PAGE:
And let’s be clear – the artistry makes these kinds of events worthwhile. For Walker, the success of the festival depends, most of all, upon “the beer,” because “if you can shift from one brewer to the next marveling at the sublime flavors created under the banner of beer… it delivers on our mission to spotlight beer culture.”

A Celebration of Incredible Craft Beer

firestone walker invitational beer festival
Photography courtesy of Firestone Walker

Over the course of the afternoon, two names drew lines that never seemed to shorten.

I managed to visit the first, New Zealand-based Garage Project, before the fest got too packed. Let me tell you: their Yuzu Rising Sun seriously impressed. Layered with notes of raspberry and sour yuzu, the beer started off tart and slightly puckering before transitioning into a sweet citrus. No surprise that they won the People’s Choice Award.

Unfortunately, I didn’t have a chance to make it over to the other popular spot, Side Project. However, by all accounts, people found their Derivation #15 a stellar sip. (But, then again, it’s hard to go wrong with a 15% ABV bourbon and brandy-aged imperial stout.) Even though temperatures pushed to eighty-five to ninety degrees that afternoon, beer fans gulped the barrel-aged stout down like water.

After all, that thirst for discovery builds much of the event’s appeal. As Munoz puts it the festival is a, “chance to try something new, exciting, and exclusive – whether it’s brand new offerings from returning breweries, or new breweries pouring for the first time.”

Fan favorites aside, the FWIBF showcased tons of truly incredible beers, old and new.

I tried the entire spread at Fonta Flora, and found every one of their ales utterly drool-worthy. But, boy oh boy, I’m still thinking about their Carolina Custard as I write this, wondering why a certain paw paw fruit has been absent from my life up until now.

Oh, and you can’t call it a festival without a little Russian River Pliny The Elder.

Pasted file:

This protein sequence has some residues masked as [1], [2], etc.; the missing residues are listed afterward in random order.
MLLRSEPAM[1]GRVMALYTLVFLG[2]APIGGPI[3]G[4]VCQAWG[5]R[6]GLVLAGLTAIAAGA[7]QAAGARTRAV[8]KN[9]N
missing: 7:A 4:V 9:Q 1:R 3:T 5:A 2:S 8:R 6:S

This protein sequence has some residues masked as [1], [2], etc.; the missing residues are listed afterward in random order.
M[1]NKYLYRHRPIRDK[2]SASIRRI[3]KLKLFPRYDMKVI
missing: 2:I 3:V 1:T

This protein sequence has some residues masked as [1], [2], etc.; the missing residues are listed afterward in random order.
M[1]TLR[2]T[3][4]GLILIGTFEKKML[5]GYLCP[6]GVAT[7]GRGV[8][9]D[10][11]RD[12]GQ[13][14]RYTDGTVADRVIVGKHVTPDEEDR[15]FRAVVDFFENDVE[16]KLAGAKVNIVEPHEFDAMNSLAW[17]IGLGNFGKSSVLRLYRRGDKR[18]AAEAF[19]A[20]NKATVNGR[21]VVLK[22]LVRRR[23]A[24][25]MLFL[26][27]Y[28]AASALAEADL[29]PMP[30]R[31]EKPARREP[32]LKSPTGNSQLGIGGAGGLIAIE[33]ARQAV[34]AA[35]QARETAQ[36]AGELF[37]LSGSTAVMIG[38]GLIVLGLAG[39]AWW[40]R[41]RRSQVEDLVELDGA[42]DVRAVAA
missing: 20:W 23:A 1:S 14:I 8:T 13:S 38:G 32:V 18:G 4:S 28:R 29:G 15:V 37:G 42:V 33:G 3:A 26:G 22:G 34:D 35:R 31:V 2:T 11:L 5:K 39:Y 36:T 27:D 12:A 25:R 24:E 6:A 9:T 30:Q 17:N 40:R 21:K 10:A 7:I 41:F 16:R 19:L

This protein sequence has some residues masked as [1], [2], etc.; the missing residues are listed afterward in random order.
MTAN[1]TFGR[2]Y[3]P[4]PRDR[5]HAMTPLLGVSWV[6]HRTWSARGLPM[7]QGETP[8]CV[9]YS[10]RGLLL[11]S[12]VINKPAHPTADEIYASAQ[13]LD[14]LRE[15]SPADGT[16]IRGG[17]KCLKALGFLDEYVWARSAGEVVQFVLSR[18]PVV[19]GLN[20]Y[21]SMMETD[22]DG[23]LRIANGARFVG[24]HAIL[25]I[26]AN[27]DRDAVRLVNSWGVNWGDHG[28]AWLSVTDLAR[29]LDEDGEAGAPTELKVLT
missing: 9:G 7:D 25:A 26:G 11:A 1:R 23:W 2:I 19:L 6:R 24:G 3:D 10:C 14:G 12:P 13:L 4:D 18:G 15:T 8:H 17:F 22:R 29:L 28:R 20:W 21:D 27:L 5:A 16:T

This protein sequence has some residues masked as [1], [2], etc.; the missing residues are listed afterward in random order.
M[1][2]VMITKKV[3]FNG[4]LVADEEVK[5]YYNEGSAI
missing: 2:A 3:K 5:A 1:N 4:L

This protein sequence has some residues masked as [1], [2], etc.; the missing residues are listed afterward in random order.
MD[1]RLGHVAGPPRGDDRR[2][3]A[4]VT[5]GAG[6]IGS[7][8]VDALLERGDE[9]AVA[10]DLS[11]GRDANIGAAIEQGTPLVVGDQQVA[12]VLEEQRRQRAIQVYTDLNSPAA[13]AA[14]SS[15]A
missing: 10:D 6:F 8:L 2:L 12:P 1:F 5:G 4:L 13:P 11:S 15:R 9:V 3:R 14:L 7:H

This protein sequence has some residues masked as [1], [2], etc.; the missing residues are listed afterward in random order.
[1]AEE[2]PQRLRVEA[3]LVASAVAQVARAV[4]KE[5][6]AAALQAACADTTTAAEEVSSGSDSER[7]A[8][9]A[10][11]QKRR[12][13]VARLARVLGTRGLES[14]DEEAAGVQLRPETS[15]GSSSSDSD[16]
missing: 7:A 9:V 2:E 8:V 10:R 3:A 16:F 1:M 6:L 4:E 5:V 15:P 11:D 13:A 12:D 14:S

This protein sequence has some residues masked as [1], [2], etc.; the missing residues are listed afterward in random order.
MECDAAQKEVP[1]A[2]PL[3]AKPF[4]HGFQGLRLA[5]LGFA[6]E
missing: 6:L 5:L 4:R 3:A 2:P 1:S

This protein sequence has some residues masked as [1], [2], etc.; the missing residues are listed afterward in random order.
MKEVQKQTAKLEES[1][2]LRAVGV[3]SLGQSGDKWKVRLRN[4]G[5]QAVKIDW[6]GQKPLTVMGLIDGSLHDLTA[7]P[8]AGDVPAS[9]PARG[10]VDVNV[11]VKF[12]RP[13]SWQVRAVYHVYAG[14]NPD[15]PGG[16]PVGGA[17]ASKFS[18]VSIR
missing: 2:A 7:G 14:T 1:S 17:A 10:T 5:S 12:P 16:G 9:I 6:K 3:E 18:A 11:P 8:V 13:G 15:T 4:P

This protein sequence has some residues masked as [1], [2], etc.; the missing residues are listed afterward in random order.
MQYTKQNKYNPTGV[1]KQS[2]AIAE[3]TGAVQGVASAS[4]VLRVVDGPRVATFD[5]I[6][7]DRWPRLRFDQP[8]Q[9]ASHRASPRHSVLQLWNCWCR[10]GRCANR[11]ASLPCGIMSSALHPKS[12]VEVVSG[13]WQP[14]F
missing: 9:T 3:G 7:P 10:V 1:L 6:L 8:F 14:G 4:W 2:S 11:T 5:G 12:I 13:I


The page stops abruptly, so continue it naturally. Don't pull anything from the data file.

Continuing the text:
Simply put: Breweries at the FWIBF poured incredible across the board.

Firestone Walker Invitational Sets the Stage for Future Festivals

firestone walker invitational beer festival
Photography courtesy of Firestone Walker

As much as the Firestone Walker Invitational seems like a carefully controlled free-for-all, it’s actually a well-oiled machine, born from the tireless efforts of countless individuals.

“The festival is always tightly orchestrated, mainly because we have so many beers and brewery principals at the festival,” points out Walker. “I am not sure these internationally sought-after brewers would return year on year if the festival wasn’t best in class.”

But come back they will.

With the return of the FWIBF, comes the return of real-life, in-person events. We’ve managed to make do without these larger festival scenes over the past few years, but things just didn’t feel the same without the anticipation of physical travel and things to do together.

In many ways, 2022 has proven the age-old adage: absence makes the heart grow fonder. FWIBF regulars have yearned patiently for the event to keep up tradition; now that it’s back, there’s no doubt that it’ll continue to be a staple for years to come.

When asked what he’d taken away from the 2022 Invitational, Walker promptly responded that the team would “catch our breath for a few weeks and start planning 2023.” So it goes when you’ll stop at nothing to throw one of the best festivals this side of the Mississippi.

There you have it, folks. I’ll see you at next year’s event.